Generic load. Expects a MachineMemOperand in addition to explicit operands. If the result size is larger than the memory size, the high bits are undefined, sign-extended, or zero-extended respectively.

Only G_LOAD is valid if the result is a vector type. If the result is larger than the memory size, the high elements are undefined (i.e. this is not a per-element, vector anyextload)

### G_INDEXED_LOAD¶

Generic indexed load. Combines a GEP with a load. $newaddr is set to $base + $offset. If $am is 0 (post-indexed), then the value is loaded from $base; if $am is 1 (pre-indexed) then the value is loaded from $newaddr.

### G_INDEXED_SEXTLOAD¶

Same as G_INDEXED_LOAD except that the load performed is sign-extending, as with G_SEXTLOAD.

### G_INDEXED_ZEXTLOAD¶

Same as G_INDEXED_LOAD except that the load performed is zero-extending, as with G_ZEXTLOAD.

### G_STORE¶

Generic store. Expects a MachineMemOperand in addition to explicit operands. If the stored value size is greater than the memory size, the high bits are implicitly truncated. If this is a vector store, the high elements are discarded (i.e. this does not function as a per-lane vector, truncating store)

### G_INDEXED_STORE¶

Combines a store with a GEP. See description of G_INDEXED_LOAD for indexing behaviour.

### G_ATOMIC_CMPXCHG_WITH_SUCCESS¶

Generic atomic cmpxchg with internal success check. Expects a MachineMemOperand in addition to explicit operands.

### G_ATOMIC_CMPXCHG¶

Generic atomic cmpxchg. Expects a MachineMemOperand in addition to explicit operands.

### G_ATOMICRMW_XCHG, G_ATOMICRMW_ADD, G_ATOMICRMW_SUB, G_ATOMICRMW_AND, G_ATOMICRMW_NAND, G_ATOMICRMW_OR, G_ATOMICRMW_XOR, G_ATOMICRMW_MAX, G_ATOMICRMW_MIN, G_ATOMICRMW_UMAX, G_ATOMICRMW_UMIN, G_ATOMICRMW_FADD, G_ATOMICRMW_FSUB¶

Generic atomicrmw. Expects a MachineMemOperand in addition to explicit operands.

### G_MEMCPY¶

Generic memcpy. Expects two MachineMemOperands covering the store and load respectively, in addition to explicit operands.

### G_MEMCPY_INLINE¶

Generic inlined memcpy. Like G_MEMCPY, but it is guaranteed that this version will not be lowered as a call to an external function. Currently the size operand is required to evaluate as a constant (not an immediate), though that is expected to change when llvm.memcpy.inline is taught to support dynamic sizes.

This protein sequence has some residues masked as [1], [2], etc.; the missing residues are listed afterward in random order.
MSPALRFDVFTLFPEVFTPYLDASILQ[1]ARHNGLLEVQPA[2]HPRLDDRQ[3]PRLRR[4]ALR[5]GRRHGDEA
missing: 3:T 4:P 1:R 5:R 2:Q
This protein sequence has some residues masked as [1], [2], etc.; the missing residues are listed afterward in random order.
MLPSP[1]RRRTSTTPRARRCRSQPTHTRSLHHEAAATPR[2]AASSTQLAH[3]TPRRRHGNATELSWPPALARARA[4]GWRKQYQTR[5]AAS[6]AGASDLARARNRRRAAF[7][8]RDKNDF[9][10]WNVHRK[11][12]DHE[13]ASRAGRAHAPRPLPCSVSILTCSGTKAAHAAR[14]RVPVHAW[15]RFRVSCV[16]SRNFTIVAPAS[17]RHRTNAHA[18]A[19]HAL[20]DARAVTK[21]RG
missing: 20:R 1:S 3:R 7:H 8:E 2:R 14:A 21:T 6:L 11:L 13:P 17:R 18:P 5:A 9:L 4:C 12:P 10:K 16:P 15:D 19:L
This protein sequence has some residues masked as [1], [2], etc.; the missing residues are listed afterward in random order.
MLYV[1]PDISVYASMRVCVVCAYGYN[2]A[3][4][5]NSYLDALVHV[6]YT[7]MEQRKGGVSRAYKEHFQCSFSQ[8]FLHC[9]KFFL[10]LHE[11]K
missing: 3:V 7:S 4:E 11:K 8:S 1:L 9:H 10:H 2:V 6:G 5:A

## Control Flow¶

### G_PHI¶

Implement the φ node in the SSA graph representing the function.

```
%dst(s8) = G_PHI %src1(s8), %bb.<id1>, %src2(s8), %bb.<id2>
```

### G_JUMP_TABLE¶

Generates a pointer to the address of the jump table specified by the source operand. The source operand is a jump table index. G_JUMP_TABLE can be used in conjunction with G_BRJT to support jump table codegen with GlobalISel.

```
%dst:_(p0) = G_JUMP_TABLE %jump-table.0
```

The above example generates a pointer to the source jump table index.

### G_INTRINSIC, G_INTRINSIC_W_SIDE_EFFECTS¶

Call an intrinsic

The _W_SIDE_EFFECTS version is considered to have unknown side-effects and as such cannot be reordered across other side-effecting instructions.

Note

Unlike SelectionDAG, there is no _VOID variant. Both of these are permitted to have zero, one, or multiple results.

## Other Operations¶

### G_DYN_STACKALLOC¶

Dynamically realigns the stack pointer to the specified size and alignment. An alignment value of 0 or 1 means no specific alignment.

```
%8:_(p0) = G_DYN_STACKALLOC %7(s64), 32
```

## Optimization Hints¶

These instructions do not correspond to any target instructions. They act as hints for various combines.

### G_ASSERT_SEXT, G_ASSERT_ZEXT¶

This signifies that the contents of a register were previously extended from a smaller type.

The smaller type is denoted using an immediate operand. For scalars, this is the width of the entire smaller type. For vectors, this is the width of the smaller element type.

```
%x_was_zexted:_(s32) = G_ASSERT_ZEXT %x(s32), 16
%y_was_zexted:_(<2 x s32>) = G_ASSERT_ZEXT %y(<2 x s32>), 16
%z_was_sexted:_(s32) = G_ASSERT_SEXT %z(s32), 8
```

G_ASSERT_SEXT and G_ASSERT_ZEXT act like copies, albeit with some restrictions.

The source and destination registers must

- Be virtual
- Belong to the same register class
- Belong to the same register bank

It should always be safe to

- Look through the source register
- Replace the destination register with the source register